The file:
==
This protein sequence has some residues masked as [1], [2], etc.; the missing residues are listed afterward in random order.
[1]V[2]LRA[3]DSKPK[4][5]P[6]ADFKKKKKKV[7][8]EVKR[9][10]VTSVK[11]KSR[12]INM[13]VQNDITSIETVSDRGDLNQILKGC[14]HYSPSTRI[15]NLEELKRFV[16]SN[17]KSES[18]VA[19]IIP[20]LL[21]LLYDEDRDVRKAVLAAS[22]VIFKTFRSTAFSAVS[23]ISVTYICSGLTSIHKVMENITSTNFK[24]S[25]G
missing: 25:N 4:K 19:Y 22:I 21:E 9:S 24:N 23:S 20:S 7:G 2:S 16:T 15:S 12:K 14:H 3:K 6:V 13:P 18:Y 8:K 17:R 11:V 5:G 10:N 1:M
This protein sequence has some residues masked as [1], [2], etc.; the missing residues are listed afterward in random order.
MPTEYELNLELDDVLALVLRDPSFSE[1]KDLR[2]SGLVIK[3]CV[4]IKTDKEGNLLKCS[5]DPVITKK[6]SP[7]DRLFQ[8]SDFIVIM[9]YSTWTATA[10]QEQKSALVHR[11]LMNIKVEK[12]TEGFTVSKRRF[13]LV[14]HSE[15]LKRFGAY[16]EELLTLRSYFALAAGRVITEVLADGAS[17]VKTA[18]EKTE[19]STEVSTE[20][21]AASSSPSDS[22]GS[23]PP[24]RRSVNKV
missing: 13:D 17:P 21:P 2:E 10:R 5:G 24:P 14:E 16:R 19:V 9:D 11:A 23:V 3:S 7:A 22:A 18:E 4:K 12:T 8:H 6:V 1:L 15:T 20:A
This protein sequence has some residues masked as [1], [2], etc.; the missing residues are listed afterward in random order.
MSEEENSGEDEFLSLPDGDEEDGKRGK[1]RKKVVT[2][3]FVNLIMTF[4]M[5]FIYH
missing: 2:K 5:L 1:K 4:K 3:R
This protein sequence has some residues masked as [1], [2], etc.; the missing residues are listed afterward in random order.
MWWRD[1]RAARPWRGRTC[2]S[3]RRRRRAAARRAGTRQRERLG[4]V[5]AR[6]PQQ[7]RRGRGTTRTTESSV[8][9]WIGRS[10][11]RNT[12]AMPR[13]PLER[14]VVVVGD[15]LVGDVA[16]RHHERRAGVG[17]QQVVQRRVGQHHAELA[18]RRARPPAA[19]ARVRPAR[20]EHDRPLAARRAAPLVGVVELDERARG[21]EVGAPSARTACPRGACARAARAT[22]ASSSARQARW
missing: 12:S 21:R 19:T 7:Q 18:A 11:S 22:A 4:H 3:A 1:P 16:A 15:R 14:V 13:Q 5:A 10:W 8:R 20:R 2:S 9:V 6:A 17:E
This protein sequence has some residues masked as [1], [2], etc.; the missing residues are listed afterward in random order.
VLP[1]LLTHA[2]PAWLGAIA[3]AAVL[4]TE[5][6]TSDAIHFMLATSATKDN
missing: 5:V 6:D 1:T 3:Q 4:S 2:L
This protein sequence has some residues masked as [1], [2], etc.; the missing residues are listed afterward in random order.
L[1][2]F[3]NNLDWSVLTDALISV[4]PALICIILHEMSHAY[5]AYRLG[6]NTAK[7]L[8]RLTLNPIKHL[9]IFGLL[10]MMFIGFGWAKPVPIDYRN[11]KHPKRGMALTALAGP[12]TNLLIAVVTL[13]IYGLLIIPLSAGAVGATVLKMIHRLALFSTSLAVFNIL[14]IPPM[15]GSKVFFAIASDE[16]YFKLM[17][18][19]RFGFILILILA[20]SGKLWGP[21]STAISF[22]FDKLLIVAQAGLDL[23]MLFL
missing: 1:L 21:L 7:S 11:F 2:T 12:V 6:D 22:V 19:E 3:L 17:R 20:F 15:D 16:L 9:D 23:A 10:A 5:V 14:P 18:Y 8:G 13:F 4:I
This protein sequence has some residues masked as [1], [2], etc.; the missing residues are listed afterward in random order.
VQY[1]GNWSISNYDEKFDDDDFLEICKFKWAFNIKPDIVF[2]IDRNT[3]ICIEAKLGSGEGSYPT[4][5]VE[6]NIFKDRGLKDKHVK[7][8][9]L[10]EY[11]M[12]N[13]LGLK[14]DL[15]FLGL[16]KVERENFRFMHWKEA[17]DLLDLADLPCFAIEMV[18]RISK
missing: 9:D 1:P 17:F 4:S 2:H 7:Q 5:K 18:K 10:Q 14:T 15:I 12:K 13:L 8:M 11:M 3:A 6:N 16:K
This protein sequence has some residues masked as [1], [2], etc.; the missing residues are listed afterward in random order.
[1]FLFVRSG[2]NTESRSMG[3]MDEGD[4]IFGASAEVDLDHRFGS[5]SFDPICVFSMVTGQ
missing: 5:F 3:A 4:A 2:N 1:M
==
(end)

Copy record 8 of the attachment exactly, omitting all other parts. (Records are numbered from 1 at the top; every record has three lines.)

This protein sequence has some residues masked as [1], [2], etc.; the missing residues are listed afterward in random order.
[1]FLFVRSG[2]NTESRSMG[3]MDEGD[4]IFGASAEVDLDHRFGS[5]SFDPICVFSMVTGQ
missing: 5:F 3:A 4:A 2:N 1:M